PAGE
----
Temporary Framework for State aid measures to support the economy in the current COVID-19 outbreak

COVID-19 news

4 April 2020

On 19 March 2020, the European Commission adopted a Temporary Framework to enable EU Member States to adopt financial aid measures to support their economies in the context of the COVID-19 outbreak (the ‘Temporary Framework’), without these measures constituting prohibited state aid. The Temporary Framework is based on article 107(3)(b) of the Treaty on the Functioning of the European Union that permits aid to remedy a serious disturbance in the economy of a Member State to be considered as compatible with the internal market.  

The Temporary Framework provides for five types of measure that Member States may adopt:

  1. Direct grants, selective tax advantages, and advance payments: Member States may establish schemes to grant companies up to EUR 800,000 to address urgent liquidity needs, through direct subsidies, selective tax breaks, or advance payments. The scheme does not apply to firms that already were in difficulties on 31 December 2019. Separate or additional rules apply to agricultural and fishing businesses.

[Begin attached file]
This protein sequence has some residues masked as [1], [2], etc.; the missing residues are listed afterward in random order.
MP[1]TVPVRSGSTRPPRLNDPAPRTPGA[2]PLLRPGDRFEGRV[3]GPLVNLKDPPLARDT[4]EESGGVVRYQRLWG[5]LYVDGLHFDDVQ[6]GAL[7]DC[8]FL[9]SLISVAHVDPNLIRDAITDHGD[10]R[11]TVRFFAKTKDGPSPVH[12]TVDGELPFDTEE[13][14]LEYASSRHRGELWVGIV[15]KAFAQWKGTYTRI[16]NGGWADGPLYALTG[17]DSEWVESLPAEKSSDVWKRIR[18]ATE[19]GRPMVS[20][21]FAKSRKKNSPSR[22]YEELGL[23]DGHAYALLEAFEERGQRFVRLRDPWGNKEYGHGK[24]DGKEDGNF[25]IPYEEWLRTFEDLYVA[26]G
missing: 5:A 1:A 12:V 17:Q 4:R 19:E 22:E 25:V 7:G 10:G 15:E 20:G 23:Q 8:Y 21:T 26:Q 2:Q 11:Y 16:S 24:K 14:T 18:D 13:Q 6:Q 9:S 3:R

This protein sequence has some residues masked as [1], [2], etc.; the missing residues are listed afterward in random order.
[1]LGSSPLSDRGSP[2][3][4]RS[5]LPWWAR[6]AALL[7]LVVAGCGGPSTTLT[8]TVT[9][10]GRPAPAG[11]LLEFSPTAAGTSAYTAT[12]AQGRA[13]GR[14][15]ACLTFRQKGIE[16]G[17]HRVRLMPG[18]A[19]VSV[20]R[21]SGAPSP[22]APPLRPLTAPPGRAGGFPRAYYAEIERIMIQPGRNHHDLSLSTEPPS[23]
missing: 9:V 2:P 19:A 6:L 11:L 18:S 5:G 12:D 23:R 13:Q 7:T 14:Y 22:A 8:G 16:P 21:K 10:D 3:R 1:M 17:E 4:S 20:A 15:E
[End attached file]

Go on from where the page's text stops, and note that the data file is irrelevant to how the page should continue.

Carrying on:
2. State guarantees for loans taken by companies from banks: Member States may provide state guarantees to ensure that banks may continue to provide loans to customers who need them. These state guarantees may cover loans to help businesses cover immediate working capital and investment needs.
  3. Subsidised public loans to companies: Member States may grant loans at favourable interest rates direct to businesses. These loans may help enterprises by providing direct working capital and meeting their investment needs.
  4. Safeguards for banks that channel state aid to the real economy: some Member States plan to build on the existing lending capacity of banks, and use them as a channel for support to businesses, in particular small and medium-sized enterprises. The Temporary Framework makes clear that such aid is considered as direct aid to the banks' customers, and not to the banks themselves.
  5. Short-term export credit insurance: the Temporary Framework is flexible with regard to export credit insurance.

The Temporary Framework was announced to be in place until the end of December 2020, however the European Commission committed to assess before that date whether it needs to be extended further.

Member states remain obliged to notify qualifying measures to the European Commission.  

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